- Category : Actor
- Type : ME
- Profile : 1/3 - Investigating / Martyr
- Definition : Single
- Incarnation Cross : RAX Planning 1
American actor in vaudeville and radio who was onscreen from 1942 in films such as "Bright Victory," "Pat and Mike" and "Crazy Mama." He is primarily known as the voice of the myopic curmudgeon Mr. Magoo in cartoons. On TV, he played in the series' "I Married Joan," 1952-55 and the very popular series "Gilligan's Island," 1964-67.
The son of a successful business executive, he had an affluent upbringing. As an aspiring actor, he made a film debut in "The Great Lover," 1949. He actually began to be known for his voice during his radio days, active in radio plays during the '30s and '40s plus making 13,000 radio commercials. After he signed a contract with RKO, he had a small role in the 1952 film, "Androcles and the Lion," along with his boyhood chum, Victor Mature. One day he and Mature left the set, still in Roman costume, to make a deadline for Mature to sign some papers. They then stopped at a Hollywood bar to have a drink. The bartender stopped dead at seeing their costumes, and Mature thundered in his resonant voice, "What's the matter, don't you serve Servicemen here?"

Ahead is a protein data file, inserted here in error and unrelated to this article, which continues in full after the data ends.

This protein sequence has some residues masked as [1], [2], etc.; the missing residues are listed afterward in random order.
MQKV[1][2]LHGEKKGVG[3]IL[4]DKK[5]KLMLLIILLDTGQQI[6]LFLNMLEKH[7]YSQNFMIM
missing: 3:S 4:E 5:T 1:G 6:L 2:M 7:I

Backus had a greater range than light comedy, playing James Dean's father in "Rebel Without a Cause," 1955. He once described his film career as a series of "buddy roles" in which he drives the hero to the church but never wins the girl himself. He made about 80 pictures in his 50-year acting career, with comedy always his forte and meal-ticket.
He met his artist-actress wife in 1941 when she brought chicken soup to a sick neighbor. He was visiting that day, and he and Henny, (Henriette Kay,) were never apart from that day on. They didn't have kids.
Retired for most of the '80s with illness, he was all but incapacitated, becoming more reclusive and paranoid. Trying to come to grips with his debility, he wrote several humor books dealing with his Parkinson's Disease, "Backus Strikes Back," and "Forgive Us Our Digressions." With his wife, he co-wrote "What Are You Doing After the Orgy?" and his autobiography in 1965, "Only When I Laugh."
He died of pneumonia on 7/03/1989, 8:45 AM, Santa Monica, CA.